A large coalition of Government Entities filed a Petition for Writ of Certiorari (the “Petition”) asking the Supreme Court to review the judgment of the Ninth Circuit upholding the FCC’s rulings in the Small Cell Order. One of the principal issues raised in the Petition was whether the Ninth Circuit erred in upholding the “at cost” pricing standard. As explained by Northrop, the Petition argued that this pricing standard, and the FCC’s specification of a single presumptively reasonable fee, “converted the preemption provision into a federal rate regulation scheme that imposes a uniform $270 per year threshold in conflict with the savings clause that was intended to preserve state authority.” 

According to Northrop, the Supreme Court appeal of the Small Cell Order was closely watched by the industry because of recent changes in personnel at the FCC. “FCC Commissioner Jessica Rosenworcel issued a partial dissent when the Small Cell Order initially was adopted, arguing that the preemption of the pricing authority of Government Entities was an extraordinary federal overreach. With the election of Joe Biden, Rosenworcel has now become the Acting Chairwoman of the FCC, and there was some speculation that the FCC would not defend the Ninth Circuit decision.” That was not, however, the case. The FCC opposed the certiorari petition and on June 28, 2021, the Supreme Court denied the Petition without comment. Thus, the Small Cell Order became final.

The Current Legal Situation

Northrop, who represents a variety of parties in siting matters, has found that the Small Cell Order “has put downward pressure on rental fees for small cell facilities in PROWs, but did not immediately lead to increased litigation.” There is, however, some evidence that the situation is changing. For example, in New Cingular Wireless PCS, LLC  v. City of Pittsburgh, No. 2:21-cv-443 (W.D. Pa.), AT&T is asking the court to reduce an $850 annual fee per small cell to the $270 presumptively reasonable fee specified in the Small Cell Order.

In this environment, Northrop recommends that “any Government Entity with actual costs higher than the FCC-specified presumptively reasonable rate should put accounting procedures in place so they can identify and document all of the costs associated with maintaining the PROW, maintaining a structure within the PROW, and processing an application or permit. And, to the extent that third party consultants or contractors are being paid to help manage the PROW, these third party arrangements should be let on a competitive basis so that a case can be made that the costs are reasonable and can be passed through to the site renter.”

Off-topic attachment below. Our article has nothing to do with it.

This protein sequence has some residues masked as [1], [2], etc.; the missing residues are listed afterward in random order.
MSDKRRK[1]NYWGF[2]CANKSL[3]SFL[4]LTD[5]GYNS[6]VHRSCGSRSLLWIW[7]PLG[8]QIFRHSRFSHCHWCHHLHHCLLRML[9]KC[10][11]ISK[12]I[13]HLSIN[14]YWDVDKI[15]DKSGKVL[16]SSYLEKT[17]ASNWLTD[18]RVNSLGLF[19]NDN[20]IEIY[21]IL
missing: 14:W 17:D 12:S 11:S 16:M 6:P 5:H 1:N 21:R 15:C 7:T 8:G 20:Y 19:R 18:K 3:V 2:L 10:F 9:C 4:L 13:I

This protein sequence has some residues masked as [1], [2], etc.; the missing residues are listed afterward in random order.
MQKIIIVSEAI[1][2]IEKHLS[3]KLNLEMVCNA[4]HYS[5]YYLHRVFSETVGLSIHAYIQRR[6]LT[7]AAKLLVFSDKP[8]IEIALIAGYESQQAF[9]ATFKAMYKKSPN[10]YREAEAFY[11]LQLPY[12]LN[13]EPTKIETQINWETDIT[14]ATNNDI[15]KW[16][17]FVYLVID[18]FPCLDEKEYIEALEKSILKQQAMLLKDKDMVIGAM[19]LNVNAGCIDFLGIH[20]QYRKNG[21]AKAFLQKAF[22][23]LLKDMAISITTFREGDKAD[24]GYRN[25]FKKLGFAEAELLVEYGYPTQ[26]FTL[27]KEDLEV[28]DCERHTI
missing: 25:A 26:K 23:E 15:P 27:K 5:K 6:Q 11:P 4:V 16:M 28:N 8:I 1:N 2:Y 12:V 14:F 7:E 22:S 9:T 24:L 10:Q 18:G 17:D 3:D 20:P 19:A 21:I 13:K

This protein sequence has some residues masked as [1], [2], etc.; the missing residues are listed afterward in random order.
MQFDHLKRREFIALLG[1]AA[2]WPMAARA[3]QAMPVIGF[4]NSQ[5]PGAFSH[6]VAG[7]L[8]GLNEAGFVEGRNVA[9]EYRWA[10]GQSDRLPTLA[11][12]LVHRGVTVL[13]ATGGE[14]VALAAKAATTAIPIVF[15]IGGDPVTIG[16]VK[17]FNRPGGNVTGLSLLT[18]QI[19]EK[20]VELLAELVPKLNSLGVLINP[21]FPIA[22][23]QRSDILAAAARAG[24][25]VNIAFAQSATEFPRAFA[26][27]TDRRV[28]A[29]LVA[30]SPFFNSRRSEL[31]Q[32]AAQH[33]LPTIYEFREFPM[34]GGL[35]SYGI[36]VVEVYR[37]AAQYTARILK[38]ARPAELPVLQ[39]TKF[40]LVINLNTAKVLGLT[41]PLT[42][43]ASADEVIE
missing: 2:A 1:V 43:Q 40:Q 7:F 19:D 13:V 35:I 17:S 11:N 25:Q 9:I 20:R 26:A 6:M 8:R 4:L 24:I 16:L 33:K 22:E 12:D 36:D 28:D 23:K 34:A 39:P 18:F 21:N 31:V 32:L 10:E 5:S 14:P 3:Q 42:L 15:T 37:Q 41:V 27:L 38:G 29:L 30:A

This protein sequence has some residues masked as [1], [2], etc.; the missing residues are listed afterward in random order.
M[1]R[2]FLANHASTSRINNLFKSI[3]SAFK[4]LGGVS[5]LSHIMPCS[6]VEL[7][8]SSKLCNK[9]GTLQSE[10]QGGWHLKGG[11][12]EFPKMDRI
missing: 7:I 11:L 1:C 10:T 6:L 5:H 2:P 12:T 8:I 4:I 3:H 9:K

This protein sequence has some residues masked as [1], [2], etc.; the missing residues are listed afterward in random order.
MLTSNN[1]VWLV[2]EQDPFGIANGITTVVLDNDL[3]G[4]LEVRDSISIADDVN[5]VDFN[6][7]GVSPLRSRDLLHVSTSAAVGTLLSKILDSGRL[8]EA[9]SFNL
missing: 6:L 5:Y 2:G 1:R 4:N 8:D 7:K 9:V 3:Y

Carriers seeking to site a small cell in a PROW should, according to Northrop, request access at the presumptively reasonable rate of $270 per annum and ask for a breakdown of actual costs if the Government Entity seeks to charge a higher rate.

Northrop has one final piece of advice for both carriers and Government Entities who are in negotiations over the siting of Small Cells: “It is in both parties’ interest to reach a voluntary agreement rather than having discussions break down. Litigation is expensive, time consuming, and the outcome is often uncertain, particularly when dealing with the inexact task of proving ‘actual costs’ and the reasonableness of a rate. And, while the Ninth Circuit decision should be the leading authority in this area, not all circuits have yet adopted the sweeping view of the FCC’s preemptive authority contained in the Small Cell Order.”

Northrop is the Founding Member of Telecommunications Law Professionals PLLC (TLP). Reach him via email at: